First, can we clarify finances – whatever your views of the Church of England finances, the basic fact, which cannot be altered, is that each individual church is responsible for financing its own building and churchyard maintenance and repairs, something that requires much effort each year with, as Jackie says, an ageing congregation.  Therefore St. Mary’s has very limited funds and resources at its disposal.  This has not been helped this year by the recent break-in.

The overall cost of keeping St. Mary’s running is £8 per hour excluding special projects.

You may know that both the War Memorial and the Alabaster Arch have been conserved in recent years – all the funds had to be raised by us – none were provided from the ‘centre’. 

Small things like people not taking their rubbish home when tending graves makes a difference – the skip costs us £96 to empty.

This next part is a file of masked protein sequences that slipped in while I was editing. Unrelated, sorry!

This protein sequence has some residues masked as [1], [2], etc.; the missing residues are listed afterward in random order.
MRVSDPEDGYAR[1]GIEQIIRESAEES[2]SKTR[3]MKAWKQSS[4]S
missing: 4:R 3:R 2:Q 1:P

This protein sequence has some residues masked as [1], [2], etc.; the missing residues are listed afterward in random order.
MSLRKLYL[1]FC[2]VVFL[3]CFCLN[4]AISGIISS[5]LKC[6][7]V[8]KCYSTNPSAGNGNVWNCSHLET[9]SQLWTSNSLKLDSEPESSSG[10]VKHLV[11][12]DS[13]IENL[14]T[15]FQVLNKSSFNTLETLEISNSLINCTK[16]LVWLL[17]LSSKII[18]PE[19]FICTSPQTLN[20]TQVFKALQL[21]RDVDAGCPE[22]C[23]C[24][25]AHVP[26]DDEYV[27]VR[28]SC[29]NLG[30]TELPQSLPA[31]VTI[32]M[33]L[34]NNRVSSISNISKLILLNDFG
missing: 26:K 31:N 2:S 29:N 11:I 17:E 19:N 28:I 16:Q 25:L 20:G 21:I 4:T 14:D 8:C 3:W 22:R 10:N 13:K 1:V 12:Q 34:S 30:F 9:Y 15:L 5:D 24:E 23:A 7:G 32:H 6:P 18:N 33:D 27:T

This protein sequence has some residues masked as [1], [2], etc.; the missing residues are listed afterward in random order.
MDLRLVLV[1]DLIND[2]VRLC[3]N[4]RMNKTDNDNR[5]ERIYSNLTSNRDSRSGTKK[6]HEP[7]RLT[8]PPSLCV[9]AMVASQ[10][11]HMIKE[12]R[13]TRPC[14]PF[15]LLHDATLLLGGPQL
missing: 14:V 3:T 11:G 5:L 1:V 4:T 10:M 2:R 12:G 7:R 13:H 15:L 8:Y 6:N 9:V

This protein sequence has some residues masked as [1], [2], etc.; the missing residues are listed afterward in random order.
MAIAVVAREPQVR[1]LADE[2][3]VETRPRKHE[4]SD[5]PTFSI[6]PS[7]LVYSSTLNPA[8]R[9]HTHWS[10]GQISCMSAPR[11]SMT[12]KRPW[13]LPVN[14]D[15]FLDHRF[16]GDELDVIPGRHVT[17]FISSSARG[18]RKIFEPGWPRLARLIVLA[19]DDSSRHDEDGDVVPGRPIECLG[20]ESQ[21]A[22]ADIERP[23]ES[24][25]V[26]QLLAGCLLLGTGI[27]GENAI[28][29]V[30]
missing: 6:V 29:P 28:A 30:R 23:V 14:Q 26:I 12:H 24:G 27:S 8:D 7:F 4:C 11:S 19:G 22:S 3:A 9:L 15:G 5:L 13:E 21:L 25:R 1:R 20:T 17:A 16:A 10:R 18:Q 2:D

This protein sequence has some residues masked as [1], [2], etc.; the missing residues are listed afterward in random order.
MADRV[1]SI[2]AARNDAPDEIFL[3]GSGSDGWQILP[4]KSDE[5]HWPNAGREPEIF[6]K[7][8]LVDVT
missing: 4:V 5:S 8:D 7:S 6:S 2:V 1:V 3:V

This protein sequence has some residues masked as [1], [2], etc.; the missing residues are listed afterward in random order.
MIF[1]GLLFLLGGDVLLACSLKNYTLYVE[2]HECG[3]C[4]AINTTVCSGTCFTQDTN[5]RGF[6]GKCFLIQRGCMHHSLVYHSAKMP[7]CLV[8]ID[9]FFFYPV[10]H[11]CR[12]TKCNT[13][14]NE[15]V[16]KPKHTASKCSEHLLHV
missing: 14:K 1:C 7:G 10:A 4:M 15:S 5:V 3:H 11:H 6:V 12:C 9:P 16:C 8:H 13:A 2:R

We have two major expenditures coming up for which we have to raise funds:

Lighting – the current lighting was installed some 60 years ago, and the lighting units are not replaceable.  A new system is urgently required, and the expenditure is expected to be about £26,000.

Easy Access – for people with walking difficulties, in wheelchairs or with pushchairs, access to St. Mary’s is difficult – the expected cost to enable Easy Access is about £35,000


Different areas of the Churchyard are the responsibility of different organisations.  Despite being a Church of England Churchyard, anyone of any faith or none may be buried there under civil law.